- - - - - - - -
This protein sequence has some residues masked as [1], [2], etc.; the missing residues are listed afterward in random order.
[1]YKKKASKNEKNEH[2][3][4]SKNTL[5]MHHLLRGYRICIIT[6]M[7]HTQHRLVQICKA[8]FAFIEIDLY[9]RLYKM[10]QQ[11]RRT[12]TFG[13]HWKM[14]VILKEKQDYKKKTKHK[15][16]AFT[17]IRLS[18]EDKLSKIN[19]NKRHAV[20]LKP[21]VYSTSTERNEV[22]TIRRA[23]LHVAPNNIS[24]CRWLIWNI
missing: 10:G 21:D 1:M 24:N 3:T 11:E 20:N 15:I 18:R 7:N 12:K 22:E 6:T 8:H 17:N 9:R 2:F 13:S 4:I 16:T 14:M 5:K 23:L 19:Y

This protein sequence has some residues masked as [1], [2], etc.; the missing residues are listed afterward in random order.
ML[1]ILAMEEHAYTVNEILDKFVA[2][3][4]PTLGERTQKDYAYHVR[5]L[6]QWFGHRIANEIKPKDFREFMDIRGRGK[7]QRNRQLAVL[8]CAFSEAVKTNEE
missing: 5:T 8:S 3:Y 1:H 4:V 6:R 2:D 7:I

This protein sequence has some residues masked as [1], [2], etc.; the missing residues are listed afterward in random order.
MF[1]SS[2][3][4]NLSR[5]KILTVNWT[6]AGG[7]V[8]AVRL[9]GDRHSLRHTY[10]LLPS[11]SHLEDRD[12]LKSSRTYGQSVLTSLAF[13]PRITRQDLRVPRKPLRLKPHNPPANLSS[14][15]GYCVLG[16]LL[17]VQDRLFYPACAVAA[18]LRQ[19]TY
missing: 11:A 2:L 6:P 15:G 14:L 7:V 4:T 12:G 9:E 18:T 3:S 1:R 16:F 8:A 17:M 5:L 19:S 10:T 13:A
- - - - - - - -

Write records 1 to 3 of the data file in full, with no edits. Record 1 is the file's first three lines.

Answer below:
This protein sequence has some residues masked as [1], [2], etc.; the missing residues are listed afterward in random order.
[1]YKKKASKNEKNEH[2][3][4]SKNTL[5]MHHLLRGYRICIIT[6]M[7]HTQHRLVQICKA[8]FAFIEIDLY[9]RLYKM[10]QQ[11]RRT[12]TFG[13]HWKM[14]VILKEKQDYKKKTKHK[15][16]AFT[17]IRLS[18]EDKLSKIN[19]NKRHAV[20]LKP[21]VYSTSTERNEV[22]TIRRA[23]LHVAPNNIS[24]CRWLIWNI
missing: 10:G 21:D 1:M 24:N 3:T 11:E 20:N 15:I 18:R 7:N 12:K 22:E 6:T 8:H 17:N 9:R 2:F 13:S 4:I 16:T 14:M 5:K 23:L 19:Y

This protein sequence has some residues masked as [1], [2], etc.; the missing residues are listed afterward in random order.
ML[1]ILAMEEHAYTVNEILDKFVA[2][3][4]PTLGERTQKDYAYHVR[5]L[6]QWFGHRIANEIKPKDFREFMDIRGRGK[7]QRNRQLAVL[8]CAFSEAVKTNEE
missing: 5:T 8:S 3:Y 1:H 4:V 6:R 2:D 7:I

This protein sequence has some residues masked as [1], [2], etc.; the missing residues are listed afterward in random order.
MF[1]SS[2][3][4]NLSR[5]KILTVNWT[6]AGG[7]V[8]AVRL[9]GDRHSLRHTY[10]LLPS[11]SHLEDRD[12]LKSSRTYGQSVLTSLAF[13]PRITRQDLRVPRKPLRLKPHNPPANLSS[14][15]GYCVLG[16]LL[17]VQDRLFYPACAVAA[18]LRQ[19]TY
missing: 11:A 2:L 6:P 15:G 14:L 7:V 4:T 12:G 9:E 18:T 3:S 1:R 16:F 8:A 17:M 5:L 19:S 10:T 13:A